Quite unbelievable stuff really.

I plan to follow up on this story in May’s round up as it probably will run and run a little longer.

How These Personal Injury Solicitors in Stockport Use Online Marketing

In most cases my blog posts will tend to be about a piece of recent news from the World of personal injury, an observation on how people are working in the field, or just some form of irreverent gossip.  This week it was the middle option, where I wanted to take a closer look at how one particular firm of personal injury solicitors were using online marketing to their advantage.

Jason Trent of Personal Injury Solicitors Stockport

About three years ago I met a guy called Jason Trent who was quite unusual in the legal world, as he really understood the digital and online world.  At the time he told me how he was setting up a new website called Personal Injury Solicitors Stockport, and his plans for marketing and driving new customers to the door or to make a phone call.  At the time I was struck by Jason’s ambition and plans, and had always made a mental note to keep checking back to see how his personal injury lawyers website was getting on.

Personal Injury Solicitors and The Internet

In my view, personal injury solicitors, and generally speaking many people in the law world don’t really “get” how to use the Internet to make their business better, to get more leads, or how to present themselves as a brand.  With Jason, it’s a little bit different.  He has a background in law, plus has worked in online marketing agencies so is expertly placed to offer his feelings on how personal injury solicitors and lawyers can make more of the web.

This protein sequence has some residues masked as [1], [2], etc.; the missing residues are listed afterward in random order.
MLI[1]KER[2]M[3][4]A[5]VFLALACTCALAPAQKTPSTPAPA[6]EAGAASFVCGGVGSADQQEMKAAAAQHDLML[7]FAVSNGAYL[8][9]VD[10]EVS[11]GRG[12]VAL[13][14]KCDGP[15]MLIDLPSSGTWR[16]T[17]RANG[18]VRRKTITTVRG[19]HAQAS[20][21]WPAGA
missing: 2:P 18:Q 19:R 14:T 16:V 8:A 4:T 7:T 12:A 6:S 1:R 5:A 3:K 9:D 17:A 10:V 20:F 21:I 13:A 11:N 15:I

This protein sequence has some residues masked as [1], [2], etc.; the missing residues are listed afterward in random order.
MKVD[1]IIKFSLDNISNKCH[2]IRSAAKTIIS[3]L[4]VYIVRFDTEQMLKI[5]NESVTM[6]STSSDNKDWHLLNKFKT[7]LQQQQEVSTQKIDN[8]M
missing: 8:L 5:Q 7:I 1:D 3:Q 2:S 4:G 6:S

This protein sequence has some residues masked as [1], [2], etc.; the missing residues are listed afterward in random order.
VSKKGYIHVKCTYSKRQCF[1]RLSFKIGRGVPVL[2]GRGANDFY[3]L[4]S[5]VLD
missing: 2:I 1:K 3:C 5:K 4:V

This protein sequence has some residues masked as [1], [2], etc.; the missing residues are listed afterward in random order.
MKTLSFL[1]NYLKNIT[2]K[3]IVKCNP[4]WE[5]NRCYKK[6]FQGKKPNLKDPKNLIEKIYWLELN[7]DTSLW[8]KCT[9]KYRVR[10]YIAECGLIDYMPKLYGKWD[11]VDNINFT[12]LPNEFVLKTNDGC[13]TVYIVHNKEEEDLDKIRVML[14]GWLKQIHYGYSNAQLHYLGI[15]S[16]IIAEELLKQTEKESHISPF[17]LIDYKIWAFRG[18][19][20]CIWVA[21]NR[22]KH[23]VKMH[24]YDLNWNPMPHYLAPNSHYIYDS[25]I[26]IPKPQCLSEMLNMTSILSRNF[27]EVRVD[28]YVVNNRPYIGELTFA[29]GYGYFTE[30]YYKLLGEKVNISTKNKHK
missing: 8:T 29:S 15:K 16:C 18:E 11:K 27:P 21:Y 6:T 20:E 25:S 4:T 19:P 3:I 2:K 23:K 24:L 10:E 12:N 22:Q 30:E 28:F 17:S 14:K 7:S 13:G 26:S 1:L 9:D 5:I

The Website
Look and feel and branding is very important.

If you’ve not seen the Personal Injury Solicitors Stockport website then I really do recommend that you check it out because it’s a superb example of what lawyers can do if they want the phone to ring more.

I asked Jason what his top 5 tips were for personal injury solicitors wanting to make better websites, and how they can harness the online medium to get more business.  Here are his 5 top tips which I hope will help anyone reading the blog today.

Number 1: Brand and Look and Feel

Always make your website look professional and make it stand out from the crowd.  With Personal Injury Solicitors Stockport I made a concerted effort to make it look slick, but also trustworthy at the same time.  Many personal injury law firms have out of date websites that don’t really engender that feeling.  Most people using the web make a decision very quickly so first appearances really do count.

Number 2: Understand How Google Works

The Google search engine accounts for nearly 90% of the search engine market in the UK, so you need to make sure that your website is optimised correctly.  Don’t over-optimise the website or stuff keywords into it.  Read up on how SEO can be used and then design the website content around those guidelines.  Our Stockport personal injury website now gets 40% more visits since we did this exercise a few months ago.

Number 3: Embrace Social Media

Potential clients now expect to be able to contact businesses quickly and easily over social media.  Make sure that you have Facebook, Google Plus, and Twitter accounts and be able to react and answer questions swiftly for people looking for accident claims and personal injury advice. Our solicitors do this and have now built up a great reputation in Stockport for doing so.  It’s definitely leads to repeat business.  These guys do a great job of using Facebook so worth looking at them if you get a moment.

Number 4: Monitor the Web for Mentions

It’s so important to keep track on what people are talking about when it comes to your business.  Personal Injury Solicitors Stockport track mentions online so that they can respond, plus also look at forums to see where they can help people in Stockport who need a personal injury lawyer.  It’s helped to build up more business and a trusted reputation.

Number 5: Always Keep Learning